During and after the First World War, the leaders of the Ottoman Empire (the forerunner of the modern-day Republic of Turkey) made a brutal attempt to destroy the empire’s entire Armenian population, targeting them on ethnic and religious grounds, along with other Christian subjects—the Assyrians and Greeks. The Genocide began in 1915 with the execution of Armenian leaders. Then authorities rounded up Armenian men, women and children. The victims were massacred or forced on death marches through the desert. Many died of starvation. The perpetrators tried to hide these mass killings from the world.

The first international reaction to the Genocide resulted in a joint statement by France, Russia and Great Britain, in May 1915, where the Ottoman Empire atrocities directed against the Armenian people was defined as “new crimes against humanity and civilization.” In 2004, the Canadian House of Commons passed a resolution to recognize this genocide.

“By raising awareness of the Armenian Genocide, we hope to remind people of the importance of breaking the silence on human rights violations. We look forward to working with the Canadian Museum for Human Rights on this goal,” said AGMI Director Demoyan.

There were an estimated two million Armenians living in their ancestral homeland in the Ottoman Empire on the eve of the First World War. Approximately one and a half million Armenians perished between 1915 and 1923. Another half million found shelter abroad.

One of the audience, Jack Garabed, a Manitoban descendant of an Armenian Genocide survivor, came to see this historic partnership and shared the story of his father, Garabedi Haroutounian. He spoke of his grandfather being taken away one night and murdered. They took his father away and placed him in an orphanage. He believes his Grandmother escaped into Egypt with some of the younger children. His father was forced to change religion. The Salvation Army arranged to have three children in the orphanage, including his father, transported to Canada. Haroutounian left the other two boys in Montreal and continued on to Manitoba. He was fascinated by the train ride, and wanted to extend it as far as he could. The train brought him to Winnipeg, and from there he was placed with farmers in the Killarney area.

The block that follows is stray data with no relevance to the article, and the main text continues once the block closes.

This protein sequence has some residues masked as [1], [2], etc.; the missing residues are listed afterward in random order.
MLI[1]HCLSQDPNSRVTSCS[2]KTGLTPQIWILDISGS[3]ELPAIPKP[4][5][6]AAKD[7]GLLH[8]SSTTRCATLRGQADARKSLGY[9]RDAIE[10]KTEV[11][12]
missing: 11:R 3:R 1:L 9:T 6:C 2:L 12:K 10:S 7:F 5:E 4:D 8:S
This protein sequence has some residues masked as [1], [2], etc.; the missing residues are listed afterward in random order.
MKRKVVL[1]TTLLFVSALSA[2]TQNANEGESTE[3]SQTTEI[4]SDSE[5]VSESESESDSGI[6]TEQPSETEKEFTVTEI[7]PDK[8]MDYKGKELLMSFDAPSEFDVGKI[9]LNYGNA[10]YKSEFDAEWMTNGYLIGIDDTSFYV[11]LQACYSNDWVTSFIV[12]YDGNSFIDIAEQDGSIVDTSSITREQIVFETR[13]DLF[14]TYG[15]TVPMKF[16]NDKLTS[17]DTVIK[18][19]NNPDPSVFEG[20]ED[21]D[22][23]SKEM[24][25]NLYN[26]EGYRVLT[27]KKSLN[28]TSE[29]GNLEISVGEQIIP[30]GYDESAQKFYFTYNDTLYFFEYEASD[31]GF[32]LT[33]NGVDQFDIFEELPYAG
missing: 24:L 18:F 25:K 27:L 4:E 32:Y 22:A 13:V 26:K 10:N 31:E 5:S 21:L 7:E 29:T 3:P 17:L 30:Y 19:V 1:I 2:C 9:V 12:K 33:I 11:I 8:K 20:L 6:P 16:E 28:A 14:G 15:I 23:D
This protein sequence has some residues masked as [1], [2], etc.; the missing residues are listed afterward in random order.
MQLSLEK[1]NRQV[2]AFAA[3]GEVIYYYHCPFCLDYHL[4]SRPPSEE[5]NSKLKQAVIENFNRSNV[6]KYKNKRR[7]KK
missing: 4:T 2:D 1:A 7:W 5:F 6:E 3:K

About the Canadian Museum for Human Rights

The CMHR is the first museum in the world solely dedicated to the evolution, celebration and future of human rights. It is the first national museum in Canada to be built outside the National Capital Region. The Museum will use immersive multi-media technology and other innovative approaches to create an inspiring encounter with human rights unlike anything visitors have experienced before.

About the Armenian Genocide Museum Institute

The Armenian Genocide Museum & Institute (AGMI) of the National Academy of Sciences is a non-profit organization based in Yerevan, Republic of Armenia. The mission of the Museum-Institute is the academic and scientific study, analysis of the problems as well as exhibition of the textual and visual documentation related to the first Genocide of the 20th century.

About the International Institute for Genocide and Human Rights Studies (A Division of the Zoryan Institute)

The International Institute for Genocide and Human Rights Studies (A Division of the Zoryan Institute), led by President Greg Sarkissian, Chairman Prof. Roger W. Smith, and Executive Director George Shirinian, runs an annual course in comparative genocide studies in partnership with the University of Toronto and is co-publisher of Genocide Studies International in partnership with the University of Toronto Press. It is the first non-profit, international center devoted to the research and documentation of contemporary issues with a focus on Genocide, Diaspora and Homeland.